Assessing vulnerability to drought based on exposure, sensitivity and adaptive capacity: A case study in middle Inner Mongolia of China

Research paper by Xiaoqian Liu, Yanglin Wang, Jian Peng, Ademola K. Braimoh, He Yin

Indexed on: 08 Nov '12Published on: 08 Nov '12Published in: Chinese geographical science / Sponsored by Changchun Institute of Geography, Chinese Academy of Sciences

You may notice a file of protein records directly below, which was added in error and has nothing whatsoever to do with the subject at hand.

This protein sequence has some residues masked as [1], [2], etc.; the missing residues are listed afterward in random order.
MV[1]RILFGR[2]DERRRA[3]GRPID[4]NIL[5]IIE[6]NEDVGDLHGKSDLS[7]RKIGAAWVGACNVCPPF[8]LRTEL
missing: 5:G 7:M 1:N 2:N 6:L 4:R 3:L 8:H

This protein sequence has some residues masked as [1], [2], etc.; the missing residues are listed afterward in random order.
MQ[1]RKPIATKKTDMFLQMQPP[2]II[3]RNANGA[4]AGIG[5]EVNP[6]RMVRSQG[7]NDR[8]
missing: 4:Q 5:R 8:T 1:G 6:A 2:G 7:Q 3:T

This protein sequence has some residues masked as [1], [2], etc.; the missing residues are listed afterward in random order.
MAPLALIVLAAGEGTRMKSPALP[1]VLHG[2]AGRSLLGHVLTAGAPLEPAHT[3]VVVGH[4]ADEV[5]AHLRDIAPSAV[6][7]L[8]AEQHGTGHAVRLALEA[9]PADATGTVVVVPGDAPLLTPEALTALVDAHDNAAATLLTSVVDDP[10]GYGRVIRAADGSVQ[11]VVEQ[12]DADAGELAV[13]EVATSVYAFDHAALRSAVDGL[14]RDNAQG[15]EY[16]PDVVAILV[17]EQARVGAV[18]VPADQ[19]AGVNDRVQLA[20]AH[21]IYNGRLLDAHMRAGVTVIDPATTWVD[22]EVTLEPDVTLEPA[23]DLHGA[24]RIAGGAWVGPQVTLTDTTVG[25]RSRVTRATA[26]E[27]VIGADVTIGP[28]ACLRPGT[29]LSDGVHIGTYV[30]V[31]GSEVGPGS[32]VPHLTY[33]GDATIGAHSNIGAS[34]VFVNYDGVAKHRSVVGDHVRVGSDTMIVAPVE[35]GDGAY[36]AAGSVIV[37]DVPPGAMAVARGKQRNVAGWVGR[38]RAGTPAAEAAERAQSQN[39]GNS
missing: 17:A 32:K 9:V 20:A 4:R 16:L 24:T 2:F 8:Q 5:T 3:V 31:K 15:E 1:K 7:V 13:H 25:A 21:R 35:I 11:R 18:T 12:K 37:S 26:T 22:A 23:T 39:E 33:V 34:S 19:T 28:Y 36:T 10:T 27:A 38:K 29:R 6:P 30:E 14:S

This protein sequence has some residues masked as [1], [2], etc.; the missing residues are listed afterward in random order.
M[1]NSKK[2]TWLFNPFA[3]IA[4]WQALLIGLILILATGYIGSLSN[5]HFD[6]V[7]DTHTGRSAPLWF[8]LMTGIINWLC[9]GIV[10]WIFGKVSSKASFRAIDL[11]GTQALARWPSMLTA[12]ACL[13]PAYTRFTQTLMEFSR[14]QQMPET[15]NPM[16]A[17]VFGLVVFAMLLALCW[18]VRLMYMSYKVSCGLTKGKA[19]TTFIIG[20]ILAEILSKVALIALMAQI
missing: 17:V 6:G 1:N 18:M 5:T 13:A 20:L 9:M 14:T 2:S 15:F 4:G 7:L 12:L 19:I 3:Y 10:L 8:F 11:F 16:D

In this paper, we proposed a framework for evaluating the performance of ecosystem strategies prepared for enhancing vulnerability reduction in the face of hazards due to climate change. The framework highlights the positive effects of human activities in the coupled human and natural system (CHANS) by introducing adaptive capacity as an evaluation criterion. A built-in regional vulnerability to a certain hazard was generated based upon interaction of three dimensions of vulnerability: exposure, sensitivity and adaptive capacity. We illustrated the application of this framework in the temperate farming-grazing transitional zone in the middle Inner Mongolia of the northern China, where drought hazard is the key threat to the CHANS. Specific indices were produced to translate such climate variance and social-economic differences into specific indicators. The results showed that the most exposed regions are the inner land areas, while counties located in the eastern part are potentially the most adaptive ones. Ordos City and Bayannur City are most frequently influenced by multiple climate variances, showing highest sensitivity. Analysis also indicated that differences in the ability to adapt to changes are the main causes of spatial differences. After depiction of the spatial differentiations and analysis of the reasons, climate zones were divided to depict the differences in facing to the drought threats. The climate zones were shown to be similar to vulnerability zones based on the quantitative structure of indexes drafted by a triangular map. Further analysis of the composition of the vulnerability index showed that the evaluation criteria were effective in validating the spatial differentiation but potentially ineffective because of their limited time scope. This research will be a demonstration of how to combine the three dimensions by quantitative methods and will thus provide a guide for government to vulnerability reduction management.